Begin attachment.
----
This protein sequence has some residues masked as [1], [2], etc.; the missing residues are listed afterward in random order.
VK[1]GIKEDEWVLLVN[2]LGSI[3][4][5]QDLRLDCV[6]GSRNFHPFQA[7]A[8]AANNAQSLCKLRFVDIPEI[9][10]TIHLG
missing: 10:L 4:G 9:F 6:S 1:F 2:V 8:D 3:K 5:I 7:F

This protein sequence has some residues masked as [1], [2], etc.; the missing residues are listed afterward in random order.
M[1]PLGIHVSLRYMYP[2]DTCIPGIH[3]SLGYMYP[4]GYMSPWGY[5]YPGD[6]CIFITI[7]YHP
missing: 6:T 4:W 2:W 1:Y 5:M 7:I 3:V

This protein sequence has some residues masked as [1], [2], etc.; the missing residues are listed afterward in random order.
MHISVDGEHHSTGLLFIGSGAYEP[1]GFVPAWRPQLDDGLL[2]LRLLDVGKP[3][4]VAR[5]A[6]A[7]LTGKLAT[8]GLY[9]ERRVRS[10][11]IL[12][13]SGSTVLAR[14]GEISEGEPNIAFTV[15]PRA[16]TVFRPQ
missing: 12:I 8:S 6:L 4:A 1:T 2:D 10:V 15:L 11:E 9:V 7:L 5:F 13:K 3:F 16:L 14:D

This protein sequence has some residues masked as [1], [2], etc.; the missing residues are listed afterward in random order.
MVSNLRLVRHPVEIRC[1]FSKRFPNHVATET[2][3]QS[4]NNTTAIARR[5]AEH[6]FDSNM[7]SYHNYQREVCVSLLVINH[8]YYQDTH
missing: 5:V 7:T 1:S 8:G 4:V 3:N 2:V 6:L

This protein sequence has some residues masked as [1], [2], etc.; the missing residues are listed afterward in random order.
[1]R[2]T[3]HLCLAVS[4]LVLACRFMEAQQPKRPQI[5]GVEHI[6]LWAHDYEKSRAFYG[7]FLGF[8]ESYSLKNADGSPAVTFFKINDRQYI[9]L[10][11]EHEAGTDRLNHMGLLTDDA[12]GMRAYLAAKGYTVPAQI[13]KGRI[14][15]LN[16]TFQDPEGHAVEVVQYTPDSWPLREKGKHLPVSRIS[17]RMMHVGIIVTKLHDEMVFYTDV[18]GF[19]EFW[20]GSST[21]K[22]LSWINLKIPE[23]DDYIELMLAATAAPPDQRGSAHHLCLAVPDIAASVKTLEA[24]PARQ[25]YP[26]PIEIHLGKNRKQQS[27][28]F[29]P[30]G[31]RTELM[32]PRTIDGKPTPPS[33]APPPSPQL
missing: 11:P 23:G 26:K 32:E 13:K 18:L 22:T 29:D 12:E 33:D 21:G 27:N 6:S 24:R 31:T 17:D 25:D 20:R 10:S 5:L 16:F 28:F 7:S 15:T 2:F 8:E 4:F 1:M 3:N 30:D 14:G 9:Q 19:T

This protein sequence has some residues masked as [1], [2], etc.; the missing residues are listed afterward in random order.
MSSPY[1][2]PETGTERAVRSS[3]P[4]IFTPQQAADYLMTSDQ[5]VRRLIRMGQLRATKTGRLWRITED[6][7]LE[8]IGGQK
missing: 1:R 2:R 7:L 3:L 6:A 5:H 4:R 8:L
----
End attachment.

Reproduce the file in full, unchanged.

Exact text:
This protein sequence has some residues masked as [1], [2], etc.; the missing residues are listed afterward in random order.
VK[1]GIKEDEWVLLVN[2]LGSI[3][4][5]QDLRLDCV[6]GSRNFHPFQA[7]A[8]AANNAQSLCKLRFVDIPEI[9][10]TIHLG
missing: 10:L 4:G 9:F 6:S 1:F 2:V 8:D 3:K 5:I 7:F

This protein sequence has some residues masked as [1], [2], etc.; the missing residues are listed afterward in random order.
M[1]PLGIHVSLRYMYP[2]DTCIPGIH[3]SLGYMYP[4]GYMSPWGY[5]YPGD[6]CIFITI[7]YHP
missing: 6:T 4:W 2:W 1:Y 5:M 7:I 3:V

This protein sequence has some residues masked as [1], [2], etc.; the missing residues are listed afterward in random order.
MHISVDGEHHSTGLLFIGSGAYEP[1]GFVPAWRPQLDDGLL[2]LRLLDVGKP[3][4]VAR[5]A[6]A[7]LTGKLAT[8]GLY[9]ERRVRS[10][11]IL[12][13]SGSTVLAR[14]GEISEGEPNIAFTV[15]PRA[16]TVFRPQ
missing: 12:I 8:S 6:L 4:A 1:T 2:D 10:V 15:L 11:E 9:V 7:L 5:F 13:K 3:F 16:L 14:D

This protein sequence has some residues masked as [1], [2], etc.; the missing residues are listed afterward in random order.
MVSNLRLVRHPVEIRC[1]FSKRFPNHVATET[2][3]QS[4]NNTTAIARR[5]AEH[6]FDSNM[7]SYHNYQREVCVSLLVINH[8]YYQDTH
missing: 5:V 7:T 1:S 8:G 4:V 3:N 2:V 6:L

This protein sequence has some residues masked as [1], [2], etc.; the missing residues are listed afterward in random order.
[1]R[2]T[3]HLCLAVS[4]LVLACRFMEAQQPKRPQI[5]GVEHI[6]LWAHDYEKSRAFYG[7]FLGF[8]ESYSLKNADGSPAVTFFKINDRQYI[9]L[10][11]EHEAGTDRLNHMGLLTDDA[12]GMRAYLAAKGYTVPAQI[13]KGRI[14][15]LN[16]TFQDPEGHAVEVVQYTPDSWPLREKGKHLPVSRIS[17]RMMHVGIIVTKLHDEMVFYTDV[18]GF[19]EFW[20]GSST[21]K[22]LSWINLKIPE[23]DDYIELMLAATAAPPDQRGSAHHLCLAVPDIAASVKTLEA[24]PARQ[25]YP[26]PIEIHLGKNRKQQS[27][28]F[29]P[30]G[31]RTELM[32]PRTIDGKPTPPS[33]APPPSPQL
missing: 11:P 23:G 26:K 32:E 13:K 18:L 22:T 29:D 12:E 33:D 21:G 27:N 6:S 24:R 31:T 17:D 25:D 20:R 10:S 5:L 16:F 28:F 7:S 15:T 2:F 8:E 4:F 1:M 3:N 30:D 14:G 9:Q 19:T

This protein sequence has some residues masked as [1], [2], etc.; the missing residues are listed afterward in random order.
MSSPY[1][2]PETGTERAVRSS[3]P[4]IFTPQQAADYLMTSDQ[5]VRRLIRMGQLRATKTGRLWRITED[6][7]LE[8]IGGQK
missing: 1:R 2:R 7:L 3:L 6:A 5:H 4:R 8:L